Party Portrait: FPÖ – We said it first!!!1!
The FPÖ (Freedom Party Austria, ENF) has a curious past. It emerged from the VdU, an association of ex-nazis, german-nationalists and other groupings that could not identify themselves with the SPÖ, ÖVP or KPÖ (or in the case of Nazis, were not allowed to vote in 1945), forming what they called a “third faction” (Drittes Lager). In 1955 the FPÖ was finally founded out of this and led by the former SS brigade leader Anton Reinthaller, who had previously been incarcerated for his crimes against humanity.
For the longest time, the FPÖ was not particularly successful, but was attractive to the SPÖ and ÖVP alike, as a potential junior coalition partner if the opportunity were to present itself.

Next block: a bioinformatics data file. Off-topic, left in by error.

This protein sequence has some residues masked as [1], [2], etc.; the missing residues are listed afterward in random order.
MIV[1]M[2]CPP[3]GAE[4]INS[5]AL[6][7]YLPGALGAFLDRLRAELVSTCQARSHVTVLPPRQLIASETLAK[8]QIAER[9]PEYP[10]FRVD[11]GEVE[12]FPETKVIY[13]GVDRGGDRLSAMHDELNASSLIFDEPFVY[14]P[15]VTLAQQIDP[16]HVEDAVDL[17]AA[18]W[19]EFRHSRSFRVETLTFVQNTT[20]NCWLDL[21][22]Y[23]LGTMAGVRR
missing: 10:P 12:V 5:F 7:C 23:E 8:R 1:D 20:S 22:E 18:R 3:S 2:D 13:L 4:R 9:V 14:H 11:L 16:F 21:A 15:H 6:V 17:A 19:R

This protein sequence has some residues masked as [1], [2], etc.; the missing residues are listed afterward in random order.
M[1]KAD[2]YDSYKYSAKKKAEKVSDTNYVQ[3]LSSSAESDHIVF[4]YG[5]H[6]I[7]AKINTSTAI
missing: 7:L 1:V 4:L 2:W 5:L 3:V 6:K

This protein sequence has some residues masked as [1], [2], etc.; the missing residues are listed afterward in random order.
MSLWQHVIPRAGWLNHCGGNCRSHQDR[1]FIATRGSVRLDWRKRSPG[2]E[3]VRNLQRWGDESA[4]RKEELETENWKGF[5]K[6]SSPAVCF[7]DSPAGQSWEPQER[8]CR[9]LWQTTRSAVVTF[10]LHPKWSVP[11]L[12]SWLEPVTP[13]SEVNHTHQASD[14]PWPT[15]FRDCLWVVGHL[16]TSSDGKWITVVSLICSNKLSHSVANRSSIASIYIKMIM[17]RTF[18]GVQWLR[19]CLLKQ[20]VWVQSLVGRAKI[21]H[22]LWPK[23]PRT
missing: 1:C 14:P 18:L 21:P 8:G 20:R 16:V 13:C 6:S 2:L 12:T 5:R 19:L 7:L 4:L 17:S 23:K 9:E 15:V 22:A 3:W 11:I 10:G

In 1986 the FPÖ was taken over by Jörg Haider, who to this day is revered by many Austrians as a second coming of the Führer. In 1983 Haider presented a new party line that was more extreme than before and with it a popular petition entitled “Austria first”, containing twelve central policies not unlike those of U.S. President Donald Trump (that’s right, Austria invented Trumpism in the 80s). This caused an outrage among the few liberals left in the party and led five MPs to leave and form their own new party, LIF (The Liberal Forum).
Despite this split and many other scandals, Haider led the FPÖ to great electoral success and into government with the ÖVP under Wolfgang Schüssel in 1999. Haider, however, never took on a government position. Those all fell to the moderate wing of the FPÖ, while the more extreme nationalists remained in parliament. The new government sent waves of upheaval through Europe’s political landscape and prompted 14 European countries to sanction Austria.